Central Bank updates Q&A
On 12 June 2015, the Central Bank published updated Q&A relating to transitional arrangements and marketing of unauthorised AIFs (ID1030, ID1058 and ID1089 – ID1093).
PIFs and QIAIFs with non-EU AIFMs
Pending the issue of ESMA’s advice to the European Commission on the application of the AIFMD passport to non-EU AIFMs, professional investor funds and QIAIFs can continue to be managed by non-EU AIFMs under the existing transitional arrangements until at least 22 October 2015.
Application of the NU Series of Notices to professional investor funds
From the date that its AIFM becomes registered or authorised a professional investor fund will be subject to a number of conditions the cumulative effect of which will be to apply an equivalent regime to the professional investor fund regime as is currently set out in the NU Series of Notices. For example, it will be subject to a condition that it shall comply with the provisions of its prospectus and to the conditions concerning the publication and content of financial statements.
If a professional investor fund has a registered AIFM, the current non-UCITS depositary liability regime will apply unless the parties choose to apply the AIFMD depositary liability regime.
Marketing of “unauthorised AIFs”
The Central Bank has clarified that it considers an unauthorised AIF to be an investment fund which is not authorised by the Central Bank under domestic investment fund legislation.
The Central Bank has confirmed that:
- An unauthorised AIF may be marketed to appraised/self-certifying investors in Ireland if it has an authorised AIFM and that AIFM ensures that the unauthorised AIF at all times meets all the requirements which would apply to the AIF if it was a QIAIF.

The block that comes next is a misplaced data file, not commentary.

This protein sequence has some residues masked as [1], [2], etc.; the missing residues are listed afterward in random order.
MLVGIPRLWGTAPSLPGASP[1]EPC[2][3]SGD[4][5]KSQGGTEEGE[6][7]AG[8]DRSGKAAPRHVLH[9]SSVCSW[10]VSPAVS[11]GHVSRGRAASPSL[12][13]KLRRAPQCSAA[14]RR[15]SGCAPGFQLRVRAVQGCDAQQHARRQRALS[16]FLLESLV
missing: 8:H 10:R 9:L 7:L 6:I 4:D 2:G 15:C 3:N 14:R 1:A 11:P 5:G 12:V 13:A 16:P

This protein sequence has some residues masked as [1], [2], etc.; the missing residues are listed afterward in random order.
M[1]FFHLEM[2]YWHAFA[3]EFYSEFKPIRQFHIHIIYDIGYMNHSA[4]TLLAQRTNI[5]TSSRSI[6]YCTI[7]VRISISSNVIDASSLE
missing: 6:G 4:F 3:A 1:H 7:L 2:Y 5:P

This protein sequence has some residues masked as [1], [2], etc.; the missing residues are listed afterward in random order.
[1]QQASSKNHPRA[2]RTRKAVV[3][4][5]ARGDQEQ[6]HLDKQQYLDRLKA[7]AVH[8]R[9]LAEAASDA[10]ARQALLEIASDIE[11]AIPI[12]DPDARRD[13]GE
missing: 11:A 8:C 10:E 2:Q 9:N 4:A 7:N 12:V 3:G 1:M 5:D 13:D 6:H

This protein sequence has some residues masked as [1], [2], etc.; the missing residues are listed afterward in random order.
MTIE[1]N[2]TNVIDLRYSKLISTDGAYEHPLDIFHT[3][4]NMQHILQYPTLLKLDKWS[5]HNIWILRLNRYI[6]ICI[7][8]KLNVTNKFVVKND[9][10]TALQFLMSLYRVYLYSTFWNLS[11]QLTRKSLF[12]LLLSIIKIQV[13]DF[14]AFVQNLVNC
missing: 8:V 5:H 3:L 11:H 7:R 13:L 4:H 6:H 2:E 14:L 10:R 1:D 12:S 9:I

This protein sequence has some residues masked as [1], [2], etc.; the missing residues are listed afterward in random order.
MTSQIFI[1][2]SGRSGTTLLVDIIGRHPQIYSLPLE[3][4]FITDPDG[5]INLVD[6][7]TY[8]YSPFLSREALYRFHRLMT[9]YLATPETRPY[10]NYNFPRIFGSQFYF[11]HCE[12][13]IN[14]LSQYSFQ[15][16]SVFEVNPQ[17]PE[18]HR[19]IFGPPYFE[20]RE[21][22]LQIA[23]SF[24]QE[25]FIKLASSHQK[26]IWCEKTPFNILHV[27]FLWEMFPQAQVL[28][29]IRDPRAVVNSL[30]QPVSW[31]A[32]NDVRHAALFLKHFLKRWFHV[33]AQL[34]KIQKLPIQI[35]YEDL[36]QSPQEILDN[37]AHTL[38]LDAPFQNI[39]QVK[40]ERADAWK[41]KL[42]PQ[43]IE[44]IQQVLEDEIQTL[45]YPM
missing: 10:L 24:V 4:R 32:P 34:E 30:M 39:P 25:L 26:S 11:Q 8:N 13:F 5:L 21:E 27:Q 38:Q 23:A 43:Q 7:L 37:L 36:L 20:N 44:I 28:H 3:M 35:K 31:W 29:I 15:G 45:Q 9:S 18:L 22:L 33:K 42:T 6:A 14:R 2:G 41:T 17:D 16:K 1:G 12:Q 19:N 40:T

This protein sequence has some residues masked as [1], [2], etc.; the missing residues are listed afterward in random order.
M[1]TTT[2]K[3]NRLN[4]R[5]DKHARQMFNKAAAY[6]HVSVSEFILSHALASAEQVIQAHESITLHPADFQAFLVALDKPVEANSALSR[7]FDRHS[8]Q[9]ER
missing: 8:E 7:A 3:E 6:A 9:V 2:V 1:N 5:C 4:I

- An unauthorised AIF may be marketed to all retail investors if it has an authorised AIFM and that AIFM ensures that the unauthorised AIF at all times meets all the requirements which would apply to the AIF if it was a RIAIF.
- As an exemption to the requirement to meet all RIAF requirements AIFs which are recognised as real estate investment trusts (REITs) do not need to comply with the leverage conditions which apply to RIAIFs in order to be permitted to market to retail investors.
- Retail investors can trade, on the secondary market, in unauthorised AIFs. Such secondary market trades will usually occur through investment intermediary firms and, therefore, the protections of the MIFID regime will apply.
- In the context of an unauthorised AIF with Irish retail investors due to secondary market trading, the Central Bank does not consider the provision of documents, including rights issue and/or open offer documentation, to existing investors, as an actionable breach of the rules in relation to the marketing of AIFs provided that the documentation is strictly confined to what is necessary to comply with applicable legal obligations in relation to the treatment of shareholders.
Revised AIF Rulebook
On 12 June 2015, the Central Bank also published the latest edition of the AIF Rulebook; the only update made to the previous edition was the inclusion of the following definition of ‘Irish resident’:
“Irish resident” is defined as a person who is present in Ireland for the whole of 110 business days per year.
This follows the announcement by the Central Bank in its feedback to its consultation on new corporate governance requirements for fund management companies (CP86) that 110 days presence in Ireland will now constitute the definition of Irish resident.
Contributed by Niall Crowley